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Genistein Improves Metabolic Parameters in Non-Alcoholic Fatty Liver Disease

11/21/2018 12:09:17 PM
Nonalcoholic fatty liver disease (NAFLD) is the hepatic manifestation of metabolic syndrome and occurs on a continuum from simple steatosis to steatohepatitis (NASH) and cirrhosis. The pathophysiology of NAFLD is thought to begin with insulin resistance and progress because of oxidative stress and inflammation. In the absence of pharmaceutical treatments for NAFLD, the mainstay approach to therapy is dietary modification, exercise, and weight loss. In addition, antioxidant supplementation has been explored as a therapeutic option in NAFLD. 
Genistein is a soy isoflavone that has demonstrated antioxidant, anti-inflammatory, and insulin regulating effects in animal studies and experimental models of NAFLD. A double-blind, randomized, placebo-controlled trial, published in Clinical Nutrition in 2018, evaluated the effects of genistein supplementation on metabolic parameters in patients with NAFLD.
A total of 82 adults with NAFLD (defined as steatosis ≥ 2 by ultrasound) were randomized to genistein capsules (250 mg/day, manufactured by BOS SCI, USA) or a placebo for 8 weeks. Both groups were given similar dietary and physical activity recommendations. The primary outcome measure was change in homeostasis model assessment for insulin resistance (HOMA-IR), with secondary outcomes that included changes in fasting blood sugar, fasting insulin, lipid profiles aminotransferases, proinflammatory cytokines, malondialdehyde (MDA), and anthropometric measures.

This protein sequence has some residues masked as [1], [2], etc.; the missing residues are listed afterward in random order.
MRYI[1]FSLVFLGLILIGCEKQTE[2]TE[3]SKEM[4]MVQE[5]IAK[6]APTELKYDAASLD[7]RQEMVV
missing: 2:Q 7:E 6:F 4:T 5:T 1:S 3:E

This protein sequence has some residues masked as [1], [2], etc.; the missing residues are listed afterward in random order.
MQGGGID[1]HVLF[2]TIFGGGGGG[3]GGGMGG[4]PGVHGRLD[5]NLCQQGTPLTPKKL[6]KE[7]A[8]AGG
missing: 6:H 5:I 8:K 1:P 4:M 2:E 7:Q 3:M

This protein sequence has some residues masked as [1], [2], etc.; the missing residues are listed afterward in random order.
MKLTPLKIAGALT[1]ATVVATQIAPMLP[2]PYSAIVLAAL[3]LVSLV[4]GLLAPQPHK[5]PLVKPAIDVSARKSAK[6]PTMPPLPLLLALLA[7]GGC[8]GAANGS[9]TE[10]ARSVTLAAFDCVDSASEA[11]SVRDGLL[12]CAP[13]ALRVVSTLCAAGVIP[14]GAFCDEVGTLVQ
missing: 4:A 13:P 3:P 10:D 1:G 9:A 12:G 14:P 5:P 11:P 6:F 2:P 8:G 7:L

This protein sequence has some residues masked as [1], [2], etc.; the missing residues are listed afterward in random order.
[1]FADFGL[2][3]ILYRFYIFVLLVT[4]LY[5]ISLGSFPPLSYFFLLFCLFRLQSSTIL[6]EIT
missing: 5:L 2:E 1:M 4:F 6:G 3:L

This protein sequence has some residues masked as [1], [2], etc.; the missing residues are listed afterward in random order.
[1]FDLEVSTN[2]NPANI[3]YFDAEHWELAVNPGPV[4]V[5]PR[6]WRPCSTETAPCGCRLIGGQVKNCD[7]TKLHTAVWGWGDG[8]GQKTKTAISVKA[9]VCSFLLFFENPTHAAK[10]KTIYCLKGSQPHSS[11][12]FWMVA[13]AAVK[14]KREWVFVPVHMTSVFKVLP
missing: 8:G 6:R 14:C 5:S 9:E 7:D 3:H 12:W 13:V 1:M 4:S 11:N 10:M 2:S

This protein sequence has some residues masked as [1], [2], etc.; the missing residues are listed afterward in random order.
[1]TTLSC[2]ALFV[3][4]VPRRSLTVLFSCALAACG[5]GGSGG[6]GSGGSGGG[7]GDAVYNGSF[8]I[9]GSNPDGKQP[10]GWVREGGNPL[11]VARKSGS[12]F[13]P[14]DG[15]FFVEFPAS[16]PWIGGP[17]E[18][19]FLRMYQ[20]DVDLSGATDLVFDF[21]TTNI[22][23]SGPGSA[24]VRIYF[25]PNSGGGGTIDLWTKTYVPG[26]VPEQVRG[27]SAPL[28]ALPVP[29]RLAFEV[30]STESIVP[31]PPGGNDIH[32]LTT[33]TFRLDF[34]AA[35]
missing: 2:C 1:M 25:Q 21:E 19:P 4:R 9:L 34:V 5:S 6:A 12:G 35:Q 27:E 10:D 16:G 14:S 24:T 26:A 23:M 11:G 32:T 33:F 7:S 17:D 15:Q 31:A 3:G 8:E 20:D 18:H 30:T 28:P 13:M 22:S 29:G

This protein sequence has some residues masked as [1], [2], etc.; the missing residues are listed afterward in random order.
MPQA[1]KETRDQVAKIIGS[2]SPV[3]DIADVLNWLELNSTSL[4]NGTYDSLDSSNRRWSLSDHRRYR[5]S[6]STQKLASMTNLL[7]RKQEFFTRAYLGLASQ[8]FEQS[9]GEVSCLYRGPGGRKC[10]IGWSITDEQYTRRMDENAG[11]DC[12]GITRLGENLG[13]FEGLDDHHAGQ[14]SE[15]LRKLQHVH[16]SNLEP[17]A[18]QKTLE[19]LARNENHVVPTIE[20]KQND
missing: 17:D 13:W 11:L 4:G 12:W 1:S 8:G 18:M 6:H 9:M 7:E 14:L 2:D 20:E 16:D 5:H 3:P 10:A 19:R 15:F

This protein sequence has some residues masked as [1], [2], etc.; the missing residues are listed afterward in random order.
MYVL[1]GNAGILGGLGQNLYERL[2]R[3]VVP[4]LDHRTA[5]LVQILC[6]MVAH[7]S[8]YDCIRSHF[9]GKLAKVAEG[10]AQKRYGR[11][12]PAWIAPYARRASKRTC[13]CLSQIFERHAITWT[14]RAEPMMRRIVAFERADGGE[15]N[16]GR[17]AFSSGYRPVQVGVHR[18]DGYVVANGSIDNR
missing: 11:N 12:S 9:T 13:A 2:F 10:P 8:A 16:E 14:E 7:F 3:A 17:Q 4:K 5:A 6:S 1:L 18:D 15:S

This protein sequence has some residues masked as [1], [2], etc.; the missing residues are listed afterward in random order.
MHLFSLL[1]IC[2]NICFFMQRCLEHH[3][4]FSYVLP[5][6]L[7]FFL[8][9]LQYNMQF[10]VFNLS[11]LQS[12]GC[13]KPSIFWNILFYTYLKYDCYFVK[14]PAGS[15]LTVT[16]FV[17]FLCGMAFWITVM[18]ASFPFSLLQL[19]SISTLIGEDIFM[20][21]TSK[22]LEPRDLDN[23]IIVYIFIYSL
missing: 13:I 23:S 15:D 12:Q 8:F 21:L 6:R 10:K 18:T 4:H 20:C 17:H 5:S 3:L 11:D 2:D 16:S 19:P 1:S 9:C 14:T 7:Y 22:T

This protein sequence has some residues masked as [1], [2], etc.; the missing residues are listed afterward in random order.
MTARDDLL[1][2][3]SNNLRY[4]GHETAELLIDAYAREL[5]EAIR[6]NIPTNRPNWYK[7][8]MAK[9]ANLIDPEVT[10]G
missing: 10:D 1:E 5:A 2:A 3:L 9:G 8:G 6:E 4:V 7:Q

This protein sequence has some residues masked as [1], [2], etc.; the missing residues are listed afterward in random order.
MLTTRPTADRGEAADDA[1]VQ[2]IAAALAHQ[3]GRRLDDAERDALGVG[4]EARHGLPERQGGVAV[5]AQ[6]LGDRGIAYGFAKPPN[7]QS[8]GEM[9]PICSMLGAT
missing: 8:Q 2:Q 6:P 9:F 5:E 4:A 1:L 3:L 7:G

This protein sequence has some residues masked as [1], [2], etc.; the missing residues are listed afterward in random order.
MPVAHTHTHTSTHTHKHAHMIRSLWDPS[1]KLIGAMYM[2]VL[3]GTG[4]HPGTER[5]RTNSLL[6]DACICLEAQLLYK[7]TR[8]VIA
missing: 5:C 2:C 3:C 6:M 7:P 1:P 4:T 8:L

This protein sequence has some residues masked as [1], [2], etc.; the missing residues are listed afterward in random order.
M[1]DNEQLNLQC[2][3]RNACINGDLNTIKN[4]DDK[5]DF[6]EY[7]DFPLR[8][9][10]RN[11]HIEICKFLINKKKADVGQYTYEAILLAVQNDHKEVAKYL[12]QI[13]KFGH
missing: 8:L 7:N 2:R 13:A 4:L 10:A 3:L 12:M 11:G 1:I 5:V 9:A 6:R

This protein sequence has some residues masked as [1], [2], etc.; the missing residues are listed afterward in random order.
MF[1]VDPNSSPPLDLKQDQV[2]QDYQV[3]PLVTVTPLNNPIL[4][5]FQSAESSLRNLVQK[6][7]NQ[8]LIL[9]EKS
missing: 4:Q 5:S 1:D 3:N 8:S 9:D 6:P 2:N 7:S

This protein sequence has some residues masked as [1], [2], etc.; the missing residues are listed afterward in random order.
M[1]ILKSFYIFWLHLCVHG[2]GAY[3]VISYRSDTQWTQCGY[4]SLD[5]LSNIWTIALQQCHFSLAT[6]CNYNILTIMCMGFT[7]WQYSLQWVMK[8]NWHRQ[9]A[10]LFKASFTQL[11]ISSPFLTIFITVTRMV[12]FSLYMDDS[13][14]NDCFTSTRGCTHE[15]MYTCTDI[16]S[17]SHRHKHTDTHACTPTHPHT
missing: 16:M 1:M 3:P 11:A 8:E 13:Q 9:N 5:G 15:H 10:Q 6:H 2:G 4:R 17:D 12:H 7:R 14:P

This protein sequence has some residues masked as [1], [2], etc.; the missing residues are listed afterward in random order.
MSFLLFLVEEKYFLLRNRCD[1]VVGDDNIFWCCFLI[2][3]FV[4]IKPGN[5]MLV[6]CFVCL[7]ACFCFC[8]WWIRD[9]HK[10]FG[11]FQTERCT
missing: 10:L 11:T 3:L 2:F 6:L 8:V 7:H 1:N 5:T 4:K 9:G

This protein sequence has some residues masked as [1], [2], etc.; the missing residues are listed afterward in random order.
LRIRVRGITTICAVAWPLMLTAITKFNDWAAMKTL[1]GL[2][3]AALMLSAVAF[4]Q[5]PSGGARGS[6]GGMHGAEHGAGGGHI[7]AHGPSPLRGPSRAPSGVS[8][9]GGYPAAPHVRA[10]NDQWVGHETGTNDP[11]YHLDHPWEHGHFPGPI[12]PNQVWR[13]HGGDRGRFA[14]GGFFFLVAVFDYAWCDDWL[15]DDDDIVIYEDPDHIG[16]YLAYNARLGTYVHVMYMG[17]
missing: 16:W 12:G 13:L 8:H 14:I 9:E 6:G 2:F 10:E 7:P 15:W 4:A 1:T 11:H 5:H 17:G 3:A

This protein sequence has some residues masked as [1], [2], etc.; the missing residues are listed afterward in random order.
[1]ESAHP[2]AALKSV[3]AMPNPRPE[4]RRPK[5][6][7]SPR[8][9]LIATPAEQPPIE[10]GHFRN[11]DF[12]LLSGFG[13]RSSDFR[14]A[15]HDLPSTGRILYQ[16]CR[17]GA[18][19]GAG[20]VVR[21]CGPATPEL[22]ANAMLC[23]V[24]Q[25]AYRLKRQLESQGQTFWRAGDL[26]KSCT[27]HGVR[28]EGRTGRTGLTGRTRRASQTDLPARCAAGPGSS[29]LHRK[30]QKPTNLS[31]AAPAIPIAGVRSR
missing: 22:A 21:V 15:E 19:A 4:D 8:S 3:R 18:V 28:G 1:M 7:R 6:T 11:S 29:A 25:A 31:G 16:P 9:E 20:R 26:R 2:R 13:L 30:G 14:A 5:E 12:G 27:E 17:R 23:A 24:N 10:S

Results showed significant improvement in the genistein group in the primary outcome of change in HOMA-IR, with a mean reduction from 28.96 at baseline to 26.29 at week 8 (p=.007). The change in HOMA-IR was also statistically significant when compared with placebo (p=.04). Significant improvements were also observed in the genistein group for the secondary endpoints of fasting insulin (from 112.36 mg/dL at baseline to 102.58 at week 8), serum MDA, interleukin-6 (IL-6), tumor necrosis factor-alpha (TNF-alpha), and serum triglycerides. There were no significant changes in fasting glucose or aminotransferases (ALT and AST). 
For anthropometric measures, the genistein group experienced significant reductions in weight, body mass index, waist circumference, and body fat percentage along with increases in skeletal muscle mass and fat-free mass from baseline to week 8. However, only waist circumference and body fat percentage were significantly different than the placebo group.
The main findings from this study were that genistein supplementation improved biomarkers of insulin resistance, inflammation, and oxidative stress in patients with NAFLD. Given that these mechanisms underlie the progression of NAFLD to NASH and cirrhosis, genistein might be a promising option, in conjunction with lifestyle change, to slow the progression of NAFLD.
Amanat S, Eftekhari MH, Fararouei M, Bagheri Lankarani K, Massoumi SJ. Genistein supplementation improves insulin resistance and inflammatory state in non-alcoholic fatty liver patients: A randomized, controlled trial. Clin Nutr. 2018; 37: 1210-1215.

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